Monterey Peninsula Regional Park District (District) in collaboration with numerous federal, state, and local government agencies and non-profits is beginning the process to restore migration and spawning habitat for steelhead at a new location in the Carmel River watershed. The project site is on a portion of the former Rancho Cañada Golf Club property that was conveyed to the District in 2018 by the Trust for Public Land. The site is approximately 185 acres in size and spans both banks of the Carmel River. The overall goal of the project is to restore and enhance floodplain connectivity and channel processes that will foster sustainable riparian and salmonid habitat along the Carmel River, while being compatible with current and future public access at the site.
An initial outreach meeting was held on the evening of March 9, 2022. A recording of the meeting can be found here.
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Monterey Peninsula Regional Park District (District) in collaboration with numerous federal, state, and local government agencies and non-profits is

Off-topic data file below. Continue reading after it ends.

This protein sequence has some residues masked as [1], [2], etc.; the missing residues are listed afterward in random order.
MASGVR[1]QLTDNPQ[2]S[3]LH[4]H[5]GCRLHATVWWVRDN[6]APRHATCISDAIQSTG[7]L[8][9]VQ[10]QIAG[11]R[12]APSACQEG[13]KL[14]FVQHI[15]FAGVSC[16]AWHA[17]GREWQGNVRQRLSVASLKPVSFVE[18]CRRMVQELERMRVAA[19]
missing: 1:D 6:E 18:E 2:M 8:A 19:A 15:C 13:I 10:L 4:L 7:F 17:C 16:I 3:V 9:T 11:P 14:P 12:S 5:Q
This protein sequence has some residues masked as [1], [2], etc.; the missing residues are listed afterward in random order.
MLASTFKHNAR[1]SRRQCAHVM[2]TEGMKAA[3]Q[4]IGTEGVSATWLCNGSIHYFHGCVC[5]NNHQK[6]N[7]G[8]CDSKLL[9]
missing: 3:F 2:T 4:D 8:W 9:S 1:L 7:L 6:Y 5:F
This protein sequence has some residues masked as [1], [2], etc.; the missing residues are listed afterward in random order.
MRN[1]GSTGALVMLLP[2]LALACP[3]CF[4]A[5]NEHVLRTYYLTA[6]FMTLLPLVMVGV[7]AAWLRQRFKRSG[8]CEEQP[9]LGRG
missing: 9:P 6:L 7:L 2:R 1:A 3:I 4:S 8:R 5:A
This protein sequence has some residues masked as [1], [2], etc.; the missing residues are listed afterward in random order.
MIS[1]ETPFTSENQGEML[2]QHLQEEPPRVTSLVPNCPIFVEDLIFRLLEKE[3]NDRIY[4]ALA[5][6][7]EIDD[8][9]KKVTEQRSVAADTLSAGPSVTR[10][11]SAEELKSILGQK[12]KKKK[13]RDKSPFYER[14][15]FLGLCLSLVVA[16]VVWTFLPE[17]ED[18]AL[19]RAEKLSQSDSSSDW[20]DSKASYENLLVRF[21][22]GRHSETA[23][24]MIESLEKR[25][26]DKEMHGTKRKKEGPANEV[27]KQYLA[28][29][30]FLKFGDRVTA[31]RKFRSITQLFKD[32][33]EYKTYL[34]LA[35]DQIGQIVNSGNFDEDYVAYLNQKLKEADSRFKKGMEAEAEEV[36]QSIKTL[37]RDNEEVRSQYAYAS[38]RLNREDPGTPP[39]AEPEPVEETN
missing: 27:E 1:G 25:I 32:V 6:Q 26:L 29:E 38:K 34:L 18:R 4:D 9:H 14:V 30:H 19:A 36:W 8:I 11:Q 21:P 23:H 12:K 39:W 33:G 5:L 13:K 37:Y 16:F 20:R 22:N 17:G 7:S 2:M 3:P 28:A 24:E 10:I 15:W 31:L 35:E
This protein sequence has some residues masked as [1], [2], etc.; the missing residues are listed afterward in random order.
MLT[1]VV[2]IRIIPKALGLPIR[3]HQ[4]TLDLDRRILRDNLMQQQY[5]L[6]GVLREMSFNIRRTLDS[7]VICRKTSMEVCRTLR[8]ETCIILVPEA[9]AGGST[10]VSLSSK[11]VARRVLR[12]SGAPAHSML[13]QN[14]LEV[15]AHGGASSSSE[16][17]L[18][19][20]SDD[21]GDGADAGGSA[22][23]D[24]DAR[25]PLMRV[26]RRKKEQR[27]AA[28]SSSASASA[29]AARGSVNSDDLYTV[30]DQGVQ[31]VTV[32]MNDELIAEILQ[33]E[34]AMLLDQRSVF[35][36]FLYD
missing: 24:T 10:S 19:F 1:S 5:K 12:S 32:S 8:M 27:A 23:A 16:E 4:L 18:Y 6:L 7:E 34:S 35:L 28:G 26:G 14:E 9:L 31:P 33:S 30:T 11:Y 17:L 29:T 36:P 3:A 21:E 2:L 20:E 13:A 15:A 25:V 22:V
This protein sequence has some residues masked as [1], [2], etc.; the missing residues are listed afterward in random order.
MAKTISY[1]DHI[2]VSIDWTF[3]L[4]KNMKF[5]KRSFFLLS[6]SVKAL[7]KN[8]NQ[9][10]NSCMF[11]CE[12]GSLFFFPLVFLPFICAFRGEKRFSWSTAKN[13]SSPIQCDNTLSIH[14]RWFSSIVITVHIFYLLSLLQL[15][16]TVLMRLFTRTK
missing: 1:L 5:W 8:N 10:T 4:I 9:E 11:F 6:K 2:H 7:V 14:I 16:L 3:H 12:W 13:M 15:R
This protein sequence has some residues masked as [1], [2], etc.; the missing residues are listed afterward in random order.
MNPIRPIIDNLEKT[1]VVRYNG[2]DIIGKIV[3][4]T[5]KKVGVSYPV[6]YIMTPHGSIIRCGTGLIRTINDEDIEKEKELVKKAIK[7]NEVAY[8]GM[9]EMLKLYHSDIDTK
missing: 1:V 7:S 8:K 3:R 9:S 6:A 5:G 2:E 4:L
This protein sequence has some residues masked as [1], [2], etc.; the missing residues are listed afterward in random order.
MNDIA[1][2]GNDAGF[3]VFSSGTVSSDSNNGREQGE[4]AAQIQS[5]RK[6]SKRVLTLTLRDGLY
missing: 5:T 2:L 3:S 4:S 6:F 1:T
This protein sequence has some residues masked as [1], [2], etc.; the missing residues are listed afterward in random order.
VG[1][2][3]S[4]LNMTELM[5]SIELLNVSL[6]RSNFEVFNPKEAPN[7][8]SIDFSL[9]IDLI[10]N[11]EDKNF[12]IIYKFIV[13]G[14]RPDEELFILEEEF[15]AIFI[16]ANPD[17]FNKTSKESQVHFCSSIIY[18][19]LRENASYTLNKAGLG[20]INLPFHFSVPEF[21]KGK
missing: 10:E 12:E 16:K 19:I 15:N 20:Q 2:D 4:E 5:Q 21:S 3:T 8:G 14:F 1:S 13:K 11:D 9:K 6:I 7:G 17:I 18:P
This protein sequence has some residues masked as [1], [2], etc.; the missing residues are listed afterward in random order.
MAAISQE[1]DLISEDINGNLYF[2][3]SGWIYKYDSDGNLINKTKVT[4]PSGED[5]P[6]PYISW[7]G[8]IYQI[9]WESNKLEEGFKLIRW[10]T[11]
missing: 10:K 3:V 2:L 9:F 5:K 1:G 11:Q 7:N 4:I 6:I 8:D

beginning the process to restore migration and spawning habitat for steelhead (Oncorhynchus mykiss) at a new location in the Carmel River watershed. The project site is on a portion of the former Rancho Cañada Golf Club property that was conveyed to the District in 2018 by the Trust for Public Land. The former golf course is approximately 185 acres in size and spans both banks of the Carmel River. The project would entail excavation of a floodplain features on about 40 acres of the site that is closest to the river and construction of a new pedestrian bridge.